Chiang Rai

This bit of the journey had been primarily planned around being in a major town for Glastonbury Ticket day and Jane only having a few more days with us but I’d also heard from various sources that Chiang Rai was a nice less touristy town to stay in. In actual fact we were a bit disappointed on first impressions of the town, the beer was expensive, the food mainly western and things in the main town seemed a bit grotty.

They did have a good market and the most sparkly clock tower I've ever seen and our hotel was not disappointing as the rooms were big, clean, had A/C and the 2 girls that ran the hotel were amazingly helpful. 
This was most evident when the morning after we arrived both Jane and myself appeared asking about internet or gamer cafes where we could use the internet on a desktop. They didn’t know of any off the top of their heads but after Jane explained what it was for and how much it was like a mega important competition that we needed to win they quickly started phoning people and looking things up on their phone. 


About 20 mins later they had arranged for a tuk tuk to take us somewhere suitable. Leaving Paul with the laptop at the hotel we were driven round some back streets until we came to a gamer cafe about 10 mins out of town. It was the perfect set up but neither Jane nor I got a sniff of a booking page and although Janes group was lucky to get tickets from someone in the UK, Paul and I were not. 
All 3 of us were feeling pretty low for the next day or so, so we investigated doing something special to take our minds off it.

We’d been told about an Elephant Sanctuary nearby that was run like a safari in that you don’t touch, ride or pet the elephants there but simply watch them from a respectful distance. It sounded perfect and as a half day tour was just over £30 including pickup & drop off we booked this from their office on the main street. 
Elephant Valleys or EVT as some blogs etc refer to them have been in Chiang Rai for about 3 years, they also have a sister site in Cambodia that has been going for considerably longer. 
Jack, the manager, was originally from the UK but 16 years ago his 2-week backpack holiday turned into hard work building and maintaining Elephant Sanctuaries and his vision and dreams just keep growing. 
It was Jack who picked us up from the hotel and after filling the van with 6 other people we hurtled off to his place just outside of town near the White Temple, he then spent 20 mins or so filling us in on the site, the 6 elephants that he had there and what he hoped to achieve with them in the next 10 years. It all sounded very exciting and I’d love to come back to see how he and the elephants are getting along. The elephants here have all come from logging or circus backgrounds and so have a few mental or physical quirks which need to be gradually addressed before they can live human free either in the wild or in a safe large sanctuary.

 

The way they operate here is there is one large enclosure that the 6 elephants have free range of and you walk round the pathways accompanied with an elephant guide. There are also at least 3 mahouts out with the elephants and at the moment the big male is being ridden as he’s been acting aggressively with the females, you never get closer than about 20 metres but get to watch them eating bamboo, interacting with each other, stripping bark and learning how to be normal elephants again.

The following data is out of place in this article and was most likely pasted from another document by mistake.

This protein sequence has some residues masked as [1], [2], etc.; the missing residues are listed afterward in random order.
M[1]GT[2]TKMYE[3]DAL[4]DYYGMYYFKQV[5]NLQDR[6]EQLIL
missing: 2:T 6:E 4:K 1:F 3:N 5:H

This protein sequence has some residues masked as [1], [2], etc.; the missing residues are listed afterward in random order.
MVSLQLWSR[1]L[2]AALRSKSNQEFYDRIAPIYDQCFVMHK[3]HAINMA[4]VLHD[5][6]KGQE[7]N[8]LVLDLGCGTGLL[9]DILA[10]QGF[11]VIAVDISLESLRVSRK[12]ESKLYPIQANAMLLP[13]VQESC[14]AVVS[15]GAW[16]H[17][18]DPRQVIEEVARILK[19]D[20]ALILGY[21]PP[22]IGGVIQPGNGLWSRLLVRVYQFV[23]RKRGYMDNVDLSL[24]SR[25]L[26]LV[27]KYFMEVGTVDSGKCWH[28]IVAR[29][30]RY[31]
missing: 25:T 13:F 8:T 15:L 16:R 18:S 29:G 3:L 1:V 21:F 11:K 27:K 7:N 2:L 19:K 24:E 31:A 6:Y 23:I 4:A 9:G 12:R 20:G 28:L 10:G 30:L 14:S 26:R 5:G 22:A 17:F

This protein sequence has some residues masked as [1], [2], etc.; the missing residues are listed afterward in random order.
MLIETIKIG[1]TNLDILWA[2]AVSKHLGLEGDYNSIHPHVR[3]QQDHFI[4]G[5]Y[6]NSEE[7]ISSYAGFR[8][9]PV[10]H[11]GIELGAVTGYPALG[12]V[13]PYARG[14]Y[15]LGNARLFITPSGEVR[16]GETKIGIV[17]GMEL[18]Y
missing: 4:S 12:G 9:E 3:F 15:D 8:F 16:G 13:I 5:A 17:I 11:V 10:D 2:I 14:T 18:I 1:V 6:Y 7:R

After a couple of hours mooching around we returned to the main buildings to feed all the females some bananas and banana tree sections. They take them from you so gently with their trunks as they peer at you from under their long eyelashes, it was simply magical. We were then treated to a huge lunch of veg dishes, spicy chicken, tofu and sticky rice before the lift back to the hotel. The food was amazing at the time but sadly it didn’t agree with us as we were both hotel room confined that afternoon and evening.



With Paul fighting a cold and needing to do some work on the computer, Jane and I escaped one morning and got the local bus up to the White Temple. The temple was designed and constructed by local artist Chalermchai Kositpipat and looks more like an art exhibit than a traditional temple but there is no denying it’s beautiful and very impressive even if it is slightly mental having a Buddhist temple with Jack Sparrow, Pokemon and Neo images on its walls. You aren’t allowed to take pictures of the inside of the temple or his adjacent gallery, but all his art is incredible.


After the white temple we decided to continue our art installation day and go to the Black House. This is part studio part museum of the artist Thawan Duchanee and to say it’s a bit weird is an understatement. The grounds have about 40 buildings that are crammed full of animal skins, carved wooden furniture, antler / buffalo horn chairs and some very rude utensils. The aesthetic is like the series Hannibal crossed with a tribal version of Eurotrash, which sounds great but 40 buildings full of the stuff is a bit much even for me.

And so, our time with Jane was nearing an end. It had been a perfect couple of weeks and I think we both appreciated having another person to chat to and laugh with.


The following day Jane would start her flights back to the UK and we were getting a VIP bus to Chiang Mai, so we decided to go and have a posh final meal at a bistro cafĂ© on the riverside. It was a fitting finale with the standard level of confusion, incorrect orders, delicious food and laughs.  


Link To Chiang Rai Photos

Comments